Virginia Memory, Library of Virginia
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PAST EXHIBITIONS

Death or Liberty: Gabriel, Nat Turner, and John Brown icon

Death or Liberty: Gabriel, Nat Turner, and John Brown
(January 10, 2000—November 8, 2000)

Drawing from the archival collections at the Library, Death or Liberty explored three dramatic events in Virginia that focused America's attention on the problem of slavery: Gabriel's Conspiracy in 1800, Nat Turner's Rebellion in Southampton County in 1831, and John Brown's Raid on Harpers Ferry in 1859. Examine the documents online.

"A full vote, a free ballot, and a fair count": Political Life in Virginia
(January 10, 2000—November 13, 2000)

"A full vote, a free ballot and a fair count" examined key events and issues in Virginia's political history and charted the gradual enlargement of the franchise. Since the founding of Jamestown in 1607, political life in Virginia has undergone many changes that have often involved debates about who could vote and who could not.

Mapping Virginia icon

Mapping Virginia
(April 23, 1999—December 15, 1999)

Mapping Virginia offered a sampling of the many kinds of maps created by and for Virginians in the past 400 years. The history of cartography in Virginia reflects the pivotal role of the Old Dominion as a leader in much of the political, military, and economic history of the United States. In a rapidly changing society property ownership, political boundaries, economic resources, and the environment were best understood through the mapmaker's craft. Virginia in Maps, published in 1999 and the basis for the exhibition, is available from the Virginia Shop.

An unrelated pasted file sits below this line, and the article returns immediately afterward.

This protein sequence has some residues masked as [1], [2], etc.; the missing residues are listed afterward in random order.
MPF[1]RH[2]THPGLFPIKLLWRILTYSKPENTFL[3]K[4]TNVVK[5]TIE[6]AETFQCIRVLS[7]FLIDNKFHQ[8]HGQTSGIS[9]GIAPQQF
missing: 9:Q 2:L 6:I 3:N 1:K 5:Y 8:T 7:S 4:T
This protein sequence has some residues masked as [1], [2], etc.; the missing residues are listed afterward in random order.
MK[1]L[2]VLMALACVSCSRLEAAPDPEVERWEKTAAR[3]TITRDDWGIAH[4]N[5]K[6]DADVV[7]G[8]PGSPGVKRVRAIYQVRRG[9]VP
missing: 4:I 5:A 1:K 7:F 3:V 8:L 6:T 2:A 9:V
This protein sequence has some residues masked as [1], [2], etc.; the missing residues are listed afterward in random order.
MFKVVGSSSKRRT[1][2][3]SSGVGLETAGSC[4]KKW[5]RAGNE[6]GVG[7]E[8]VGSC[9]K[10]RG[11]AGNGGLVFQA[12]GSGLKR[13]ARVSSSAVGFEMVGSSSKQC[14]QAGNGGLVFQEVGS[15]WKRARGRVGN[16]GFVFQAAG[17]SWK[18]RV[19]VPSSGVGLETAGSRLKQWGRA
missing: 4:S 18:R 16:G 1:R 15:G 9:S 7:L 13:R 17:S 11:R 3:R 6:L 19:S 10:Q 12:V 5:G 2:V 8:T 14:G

Father and Son: The Works of John Gadsby Chapman and Conrad Wise Chapman icon

Father and Son: The Works of John Gadsby Chapman and Conrad Wise Chapman
(October 16, 1998—March 22, 1999)

Father and Son: The Works of John Gadsby Chapman and Conrad Wise Chapman presented more than one hundred sketches, watercolors, engravings, and oils by these two Virginia artists for the first time since the 1960s. The exhibition consisted of three sections: John Gadsby Chapman's work as a leading illustrator in the 1830s and 1840s; scenes of Italy and France by both Chapmans; and oils and watercolors of Mexico by Conrad Wise Chapman.

The Common Wealth: Treasures from the Collection of the Library of Virginia icon

The Common Wealth: Treasures from the Collection of the Library of Virginia
(September 4, 1997—September 19, 1998)

This inaugural exhibition at the Library of Virginia's new headquarters on East Broad Street featured a small sampling of the vast collections at the Library. Since its founding in 1823, the Library of Virginia has been dedicated to the collection and preservation of the records of our commonwealth. The Library's collections span nearly 400 years of history and include a diversity of materials unmatched by any other institution in the United States. The Common Wealth: Treasures from the Collections of the Library of Virginia, a companion book complete with a history of the Library and illustrating more examples from the collections, is available from the Virginia Shop.